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Homeless Resources Remain Thin Following Medford Camp Eviction

April Ehrlich/JPR
A collection of about 70 tents was located at Hawthorne Park in Medford following wildfires that displaced thousands of people.

When Medford police removed a homeless camp at Hawthorne Park on Tuesday, dozens of people had to find somewhere else to go. With much of the Bear Creek Greenway burned and several thousand people newly displaced by the Almeda Fire, there are limited options.

Maig Tinnin is a Medford resident who has been volunteering with people living on the greenway since the pandemic started. She says many are still camping outside since Tuesday’s eviction because of barriers to getting into shelters and a lack of space.

“There’s a handful of people that may have been able to access some of the resources. They were just so full that it was a really limited number of people,” Tinnin says.

The non-profit Rogue Retreat runs a variety of programs for homeless people in the area, including a temporary campground in Medford and the Kelly Shelter.

Rogue Retreat Development Director Matthew Vorderstrasse says the number of people requesting services has nearly tripled since the fire and the group's shelters are currently at capacity.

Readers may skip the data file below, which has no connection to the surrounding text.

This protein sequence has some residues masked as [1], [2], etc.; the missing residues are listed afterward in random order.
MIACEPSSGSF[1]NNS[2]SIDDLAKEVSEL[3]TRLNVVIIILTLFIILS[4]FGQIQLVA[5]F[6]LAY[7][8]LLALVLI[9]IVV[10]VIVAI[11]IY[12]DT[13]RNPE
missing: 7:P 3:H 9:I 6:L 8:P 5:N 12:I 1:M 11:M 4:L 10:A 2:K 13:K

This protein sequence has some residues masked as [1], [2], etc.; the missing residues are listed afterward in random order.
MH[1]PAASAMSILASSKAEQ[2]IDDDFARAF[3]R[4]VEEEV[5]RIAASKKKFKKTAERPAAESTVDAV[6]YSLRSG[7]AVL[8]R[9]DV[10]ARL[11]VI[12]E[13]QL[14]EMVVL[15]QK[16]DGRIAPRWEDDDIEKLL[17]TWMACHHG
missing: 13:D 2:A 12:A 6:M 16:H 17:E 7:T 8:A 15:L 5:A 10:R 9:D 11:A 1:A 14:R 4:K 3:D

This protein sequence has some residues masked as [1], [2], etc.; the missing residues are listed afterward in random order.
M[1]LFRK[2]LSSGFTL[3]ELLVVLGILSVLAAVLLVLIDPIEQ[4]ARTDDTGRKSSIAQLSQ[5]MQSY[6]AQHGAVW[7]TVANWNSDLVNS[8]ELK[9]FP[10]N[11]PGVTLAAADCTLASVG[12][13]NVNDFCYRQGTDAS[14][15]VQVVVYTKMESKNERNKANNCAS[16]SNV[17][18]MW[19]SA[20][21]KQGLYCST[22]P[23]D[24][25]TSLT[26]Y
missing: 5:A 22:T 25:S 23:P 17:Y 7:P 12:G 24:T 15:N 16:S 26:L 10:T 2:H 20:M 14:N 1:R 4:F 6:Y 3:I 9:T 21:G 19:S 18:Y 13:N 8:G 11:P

In spite of the new demand there are some options, according to Lt. Trevor Arnold, head of the Medford Police Department’s Livability Team.

“Anyone who was displaced by the fire, as far as I understand, is still welcome out at the [Jackson County] Expo,” Arnold says. “If there were people that were displaced by the fire that’s probably the best option.”

Arnold says there are also frequent shelter options at the Medford Gospel Mission.

Erik Neumann is the interim news director at Jefferson Public Radio. He earned a master's degree from the UC Berkeley Graduate School of Journalism and joined JPR as a reporter in 2019 after working at NPR member station KUER in Salt Lake City.